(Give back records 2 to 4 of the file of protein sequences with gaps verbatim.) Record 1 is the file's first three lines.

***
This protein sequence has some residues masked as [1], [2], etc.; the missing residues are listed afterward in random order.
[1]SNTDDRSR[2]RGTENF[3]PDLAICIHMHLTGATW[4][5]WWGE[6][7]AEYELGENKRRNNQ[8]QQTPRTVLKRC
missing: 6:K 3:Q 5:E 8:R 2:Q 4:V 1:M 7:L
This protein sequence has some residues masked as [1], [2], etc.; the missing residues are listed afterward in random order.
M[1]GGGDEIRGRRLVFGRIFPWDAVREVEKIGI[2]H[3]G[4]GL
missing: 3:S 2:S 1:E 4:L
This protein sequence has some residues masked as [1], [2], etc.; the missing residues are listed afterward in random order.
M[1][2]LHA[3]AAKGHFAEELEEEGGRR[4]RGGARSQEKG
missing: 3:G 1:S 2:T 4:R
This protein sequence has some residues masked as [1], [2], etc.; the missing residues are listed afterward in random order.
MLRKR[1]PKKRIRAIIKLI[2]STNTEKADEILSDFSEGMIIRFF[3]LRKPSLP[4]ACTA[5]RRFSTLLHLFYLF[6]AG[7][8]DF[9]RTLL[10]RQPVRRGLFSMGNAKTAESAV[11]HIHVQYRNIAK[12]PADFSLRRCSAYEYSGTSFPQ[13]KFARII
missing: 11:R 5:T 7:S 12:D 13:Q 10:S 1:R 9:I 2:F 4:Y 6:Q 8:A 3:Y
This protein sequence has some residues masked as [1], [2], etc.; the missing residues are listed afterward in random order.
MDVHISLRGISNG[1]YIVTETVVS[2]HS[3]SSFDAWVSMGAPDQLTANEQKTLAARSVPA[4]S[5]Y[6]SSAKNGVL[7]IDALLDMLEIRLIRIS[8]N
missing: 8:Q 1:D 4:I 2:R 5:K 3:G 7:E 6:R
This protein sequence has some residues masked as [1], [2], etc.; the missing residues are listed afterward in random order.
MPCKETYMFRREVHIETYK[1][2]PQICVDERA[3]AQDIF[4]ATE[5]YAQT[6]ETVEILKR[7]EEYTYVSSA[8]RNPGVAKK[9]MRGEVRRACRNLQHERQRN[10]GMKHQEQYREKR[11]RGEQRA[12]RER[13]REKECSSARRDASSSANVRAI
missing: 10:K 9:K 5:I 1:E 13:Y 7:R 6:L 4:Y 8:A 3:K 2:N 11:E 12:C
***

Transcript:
This protein sequence has some residues masked as [1], [2], etc.; the missing residues are listed afterward in random order.
M[1]GGGDEIRGRRLVFGRIFPWDAVREVEKIGI[2]H[3]G[4]GL
missing: 3:S 2:S 1:E 4:L
This protein sequence has some residues masked as [1], [2], etc.; the missing residues are listed afterward in random order.
M[1][2]LHA[3]AAKGHFAEELEEEGGRR[4]RGGARSQEKG
missing: 3:G 1:S 2:T 4:R
This protein sequence has some residues masked as [1], [2], etc.; the missing residues are listed afterward in random order.
MLRKR[1]PKKRIRAIIKLI[2]STNTEKADEILSDFSEGMIIRFF[3]LRKPSLP[4]ACTA[5]RRFSTLLHLFYLF[6]AG[7][8]DF[9]RTLL[10]RQPVRRGLFSMGNAKTAESAV[11]HIHVQYRNIAK[12]PADFSLRRCSAYEYSGTSFPQ[13]KFARII
missing: 11:R 5:T 7:S 12:D 13:Q 10:S 1:R 9:I 2:F 4:Y 6:Q 8:A 3:Y